Table of Contents

Famous Figures and Diagrams in Economics

Famous Figures and Diagrams in Economics

Edited by Mark Blaug and Peter Lloyd

This is a unique account of the role played by 58 figures and diagrams commonly used in economic theory. These cover a large part of mainstream economic analysis, both microeconomics and macroeconomics and also general equilibrium theory.

Chapter 40: The Stolper-Samuelson Box

Henry Thompson

Subjects: economics and finance, economic psychology, history of economic thought

Extract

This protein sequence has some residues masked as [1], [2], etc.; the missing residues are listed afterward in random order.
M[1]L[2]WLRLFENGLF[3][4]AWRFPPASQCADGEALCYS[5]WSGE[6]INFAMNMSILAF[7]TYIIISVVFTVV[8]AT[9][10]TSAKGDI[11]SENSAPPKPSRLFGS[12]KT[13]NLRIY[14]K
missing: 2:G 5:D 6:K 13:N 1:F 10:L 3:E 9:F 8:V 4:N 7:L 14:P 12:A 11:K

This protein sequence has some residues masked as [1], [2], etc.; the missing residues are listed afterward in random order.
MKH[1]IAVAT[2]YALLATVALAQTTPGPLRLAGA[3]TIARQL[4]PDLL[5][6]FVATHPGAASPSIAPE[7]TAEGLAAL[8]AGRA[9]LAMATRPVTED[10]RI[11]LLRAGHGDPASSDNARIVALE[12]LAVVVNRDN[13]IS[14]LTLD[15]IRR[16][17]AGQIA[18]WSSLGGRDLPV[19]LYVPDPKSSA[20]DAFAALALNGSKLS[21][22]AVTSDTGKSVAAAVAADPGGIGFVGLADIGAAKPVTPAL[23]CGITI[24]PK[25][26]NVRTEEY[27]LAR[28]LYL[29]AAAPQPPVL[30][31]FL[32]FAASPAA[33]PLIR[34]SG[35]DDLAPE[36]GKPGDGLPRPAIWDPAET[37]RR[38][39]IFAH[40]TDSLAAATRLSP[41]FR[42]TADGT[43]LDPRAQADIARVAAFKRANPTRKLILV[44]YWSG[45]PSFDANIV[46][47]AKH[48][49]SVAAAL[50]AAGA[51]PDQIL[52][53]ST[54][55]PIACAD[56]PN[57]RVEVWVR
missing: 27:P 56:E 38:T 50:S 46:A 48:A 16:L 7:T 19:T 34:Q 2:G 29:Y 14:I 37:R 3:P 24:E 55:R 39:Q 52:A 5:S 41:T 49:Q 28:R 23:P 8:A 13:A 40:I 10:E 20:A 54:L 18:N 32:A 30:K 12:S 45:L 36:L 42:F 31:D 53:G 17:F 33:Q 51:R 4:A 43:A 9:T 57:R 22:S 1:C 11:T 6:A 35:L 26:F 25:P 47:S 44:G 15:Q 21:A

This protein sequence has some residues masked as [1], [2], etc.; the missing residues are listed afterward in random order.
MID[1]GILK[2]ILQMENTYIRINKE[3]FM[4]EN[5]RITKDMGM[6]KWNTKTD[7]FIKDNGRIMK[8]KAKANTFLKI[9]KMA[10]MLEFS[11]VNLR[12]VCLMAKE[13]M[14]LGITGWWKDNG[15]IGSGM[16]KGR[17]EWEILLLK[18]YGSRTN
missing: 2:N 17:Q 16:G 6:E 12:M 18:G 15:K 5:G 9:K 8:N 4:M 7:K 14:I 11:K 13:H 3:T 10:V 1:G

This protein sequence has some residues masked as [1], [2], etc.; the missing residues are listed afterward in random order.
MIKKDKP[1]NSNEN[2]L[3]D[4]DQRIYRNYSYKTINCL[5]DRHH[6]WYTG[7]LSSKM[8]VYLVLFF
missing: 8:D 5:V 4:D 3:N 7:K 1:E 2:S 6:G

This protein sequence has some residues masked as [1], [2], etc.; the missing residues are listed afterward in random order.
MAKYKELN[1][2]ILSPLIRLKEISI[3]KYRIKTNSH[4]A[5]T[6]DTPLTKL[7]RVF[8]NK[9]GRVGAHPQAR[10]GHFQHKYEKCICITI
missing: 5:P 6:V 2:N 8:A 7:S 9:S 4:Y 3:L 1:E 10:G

Henry Thompson General equilibrium economics stresses the interplay between output markets and input markets in the whole economy. The Stolper-Samuelson (1941) production box solidified the link between prices of products and prices of inputs in a competitive neoclassical economy examining the particular issue of a tariff and the real wage. In the production box with two factors and two products, the intuitive property is that a higher price raises the demand and relative price of the factor intensive in that product. The Stolper-Samuelson theorem relates directly to the underlying theorem of Heckscher (1919) and Ohlin (1933) stating that a country would import the product using its relatively scarce factor intensively, a tariff reducing imports and making the scarce factor more expensive. The production box mirrors the exchange box of Edgeworth (1904) and Pareto (1906) that complete the general equilibrium economy conceptualized by Walras (1874). Figure 40.1 is a production diagram with inputs of capital K and labor L for products 1 and 2. Cost minimization implies that the slope of the convex neoclassical isoquant for product 1 equals the slope of the isocost line. That is, the marginal rate of substitution equals the wage rent ratio w/r. Positive diminishing marginal productivity implies convexity of the isoquant. Product 2 has a similar cost-minimizing equilibrium. The production box in Figure 40.2 combines the two products with the origin O2 for product 2 in the upper right hand corner. The length of the box is the endowment of labor L = L1 + L2...

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